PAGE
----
Traditional Approach Bears Business Benefits
Server consolidation has long been the bread and butter of virtualization, and IT executives such as Peter Wallace, CIO of the city of Chesapeake, Va., remain content with that value proposition. After all, what's not to like about being able to run your applications on a fraction of the hardware?
Wallace was hired in 2007 to help the city contend with the server sprawl that resulted from an extended period of rapid population growth. He was faced with an antiquated data center with no modern cooling capabilities that was home to an expanding farm of 135 servers. Every application had at least one dedicated server, with the PeopleSoft HR system alone hogging up seven--and there were demands for more servers.
To make room for those expected servers, the city was planning to build a second story on the existing data center, at a cost of $10 million, and co-locate a disaster recovery environment in the same building. Wallace quickly scapped those plans. When he analyzed the city's server assets, he found that only 15 percent to 20 percent of server capacity was actually being used.
Wallace embarked on a virtualization effort, and in the nearly three years since, he's reduced the server count to 20, with plans to retire five more machines by this fall. "We have virtualized everything that we can, to the point where we have addressed the replacement of servers for the next two years," he says.
That's not to say there haven't been bumps along the road. For one thing, Wallace had to change a mindset that had the city referring to IT as a "division," a word that he says encouraged a lack of communication. He changed it to a "unit." He also had to work with resistant vendors, setting up a so-called physical-to-virtual test environment that made it possible to move applications between physical and virtual machines for troubleshooting and fixes of applications that hadn't been designed with virtualization in mind.
Ultimately, Wallace's virtualization strategy achieved several benefits:
- It prevented an unnecessary data center expansion.
- It saved the city $200,000 in budgeted server purchases.
- It slashed IT's energy bills to $3,000 a month, a $2,000-per-month saving. (Wallace expects to knock another $1,000 a month off that once the last of the unneeded physical servers is retired.)
Sensing the important role virtualization will continue to play for the city, Wallace sent two of his network specialists for six months of training on VMware's technology, and had both sign agreements that they'd stay on long enough for him to recoup the training investment. "Now, we've got two virtualization experts on staff," he notes.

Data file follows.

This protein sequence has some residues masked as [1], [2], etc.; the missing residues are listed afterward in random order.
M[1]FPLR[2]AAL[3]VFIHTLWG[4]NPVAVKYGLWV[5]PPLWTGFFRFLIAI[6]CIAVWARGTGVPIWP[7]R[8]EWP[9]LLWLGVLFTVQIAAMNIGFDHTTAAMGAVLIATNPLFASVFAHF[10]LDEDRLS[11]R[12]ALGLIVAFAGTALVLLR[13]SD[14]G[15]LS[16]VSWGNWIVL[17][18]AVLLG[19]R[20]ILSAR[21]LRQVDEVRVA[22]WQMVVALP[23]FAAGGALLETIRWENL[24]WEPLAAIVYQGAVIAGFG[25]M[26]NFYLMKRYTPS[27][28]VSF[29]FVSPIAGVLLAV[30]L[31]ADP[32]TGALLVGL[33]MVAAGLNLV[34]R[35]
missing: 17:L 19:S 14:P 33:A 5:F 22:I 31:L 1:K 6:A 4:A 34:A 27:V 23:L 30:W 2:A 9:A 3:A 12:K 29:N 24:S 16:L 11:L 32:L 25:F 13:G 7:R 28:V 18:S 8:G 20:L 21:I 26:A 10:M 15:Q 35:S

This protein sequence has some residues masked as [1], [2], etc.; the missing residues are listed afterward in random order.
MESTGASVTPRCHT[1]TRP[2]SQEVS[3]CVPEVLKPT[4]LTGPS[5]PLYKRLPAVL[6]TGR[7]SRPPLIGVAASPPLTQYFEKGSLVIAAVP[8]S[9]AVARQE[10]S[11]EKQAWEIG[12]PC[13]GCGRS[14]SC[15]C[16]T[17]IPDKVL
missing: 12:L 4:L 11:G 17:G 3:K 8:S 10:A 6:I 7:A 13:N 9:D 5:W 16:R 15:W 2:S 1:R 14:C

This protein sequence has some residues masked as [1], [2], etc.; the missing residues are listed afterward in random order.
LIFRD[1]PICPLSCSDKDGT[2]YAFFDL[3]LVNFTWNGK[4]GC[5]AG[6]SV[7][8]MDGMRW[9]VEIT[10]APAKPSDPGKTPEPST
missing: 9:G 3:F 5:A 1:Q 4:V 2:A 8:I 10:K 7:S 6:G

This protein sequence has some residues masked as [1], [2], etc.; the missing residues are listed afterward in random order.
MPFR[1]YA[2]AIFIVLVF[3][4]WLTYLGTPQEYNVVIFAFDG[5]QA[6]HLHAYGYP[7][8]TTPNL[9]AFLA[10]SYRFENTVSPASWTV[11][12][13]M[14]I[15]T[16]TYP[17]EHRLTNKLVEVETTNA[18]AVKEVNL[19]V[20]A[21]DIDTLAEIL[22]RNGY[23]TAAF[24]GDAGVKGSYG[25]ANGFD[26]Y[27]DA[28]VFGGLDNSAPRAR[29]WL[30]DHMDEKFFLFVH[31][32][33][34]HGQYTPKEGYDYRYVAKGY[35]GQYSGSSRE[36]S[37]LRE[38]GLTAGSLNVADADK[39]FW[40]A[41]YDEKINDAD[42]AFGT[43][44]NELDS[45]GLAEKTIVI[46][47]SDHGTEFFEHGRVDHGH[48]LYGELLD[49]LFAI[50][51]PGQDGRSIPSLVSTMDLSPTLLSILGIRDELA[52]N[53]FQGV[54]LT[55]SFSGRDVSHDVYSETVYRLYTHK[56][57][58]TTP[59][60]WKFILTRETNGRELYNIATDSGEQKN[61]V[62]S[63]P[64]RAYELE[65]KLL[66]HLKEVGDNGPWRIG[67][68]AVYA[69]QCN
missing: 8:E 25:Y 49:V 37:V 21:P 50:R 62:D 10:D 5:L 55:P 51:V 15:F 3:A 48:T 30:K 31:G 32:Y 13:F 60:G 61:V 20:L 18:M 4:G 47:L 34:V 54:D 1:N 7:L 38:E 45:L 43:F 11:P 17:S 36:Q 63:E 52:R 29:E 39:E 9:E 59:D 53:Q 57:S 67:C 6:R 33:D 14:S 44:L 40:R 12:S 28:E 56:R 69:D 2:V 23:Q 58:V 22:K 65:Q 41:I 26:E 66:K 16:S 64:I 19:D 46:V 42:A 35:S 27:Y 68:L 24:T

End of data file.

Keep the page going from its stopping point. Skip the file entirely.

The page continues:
Representing the New Virtualization Model
In many ways, the civil engineering department at Texas A&M University in College Station, Texas, and its CIO, Thomas Mather, represent the new virtualization model. Mather wasn't lured to virtualization by the promise of smaller server counts. His interest was driven by a desire to serve up applications to students wherever they roam on campus, rather than limiting them to the 150 computers available in the department's undergraduate and graduate labs.
"I don't use virtualization in the traditional sense of trying to save money," says Mather. "I do it for performance. Our goal is to give our 1,400 students the lab experience, but at a distance."
Mather has set up an elaborate desktop virtualization environment. He started several years ago by virtualizing three of the department's 18 Windows servers, ensuring that his staff isn't biting off more than it can chew. He has continued virtualizing servers in small batches. Today, all 18 machines are virtualized using Microsoft's Hyper-V technology, and a connection broker lets any student running a remote desktop client access those servers, whether they're in the lab or not.
As a result, the department's modest server farm can support up to 300 concurrent users accessing powerful applications such as the three-dimensional design program Autocad from locations all over campus--including classrooms, dorm rooms, libraries and cafeterias. A program called Diskeeper is used to optimize virtualization environments by constantly defragmenting files and consolidating disk space, enabling virtualized applications to run quickly and reliably, Mather says.
Eventually, Mather says he'd like to virtualize storage-intensive assets, such as the department's backup server. He is reluctant to do so until the department can afford a large enough storage area network. Meanwhile, he plans to virtualize his Microsoft Exchange environment within the year, whether or not a new SAN is in place. "Each virtualization project out there has different motivations and different objectives," says Mather. "But if performance is one of them, which it certainly always is, then this is a good, low-cost way to get closer to your goal."
Taking the First Step Toward Virtualization
Even huge, traditionally slow-to-change enterprises, such as those in the airline industry, are finding that consolidating their server assets enables them to move on to other developments, such as desktop virtualization, to realize further benefits. Continental's Anderson-Lehman says he hopes his team's efforts--which he says have been saving the airline $1.5 million annually in hardware, software, labor, implementation and operational costs--are enough to convince a merged United-Continental organization to take that success to the next level.
"The next logical step is to let someone else do the virtualization for me, and then I can move my systems into their virtual space," says Anderson-Lehman. "That's the logical evolution toward cloud computing."
The long-term potential of virtualization speaks to an issue that transcends server spread, budget concerns and any other barriers that might get in the way of a virtualization investment: The exponential growth of data is causing IT environments to burst at the seams. Says Storage and ServerIO Group's Schulz: "There is no such thing as a data recession."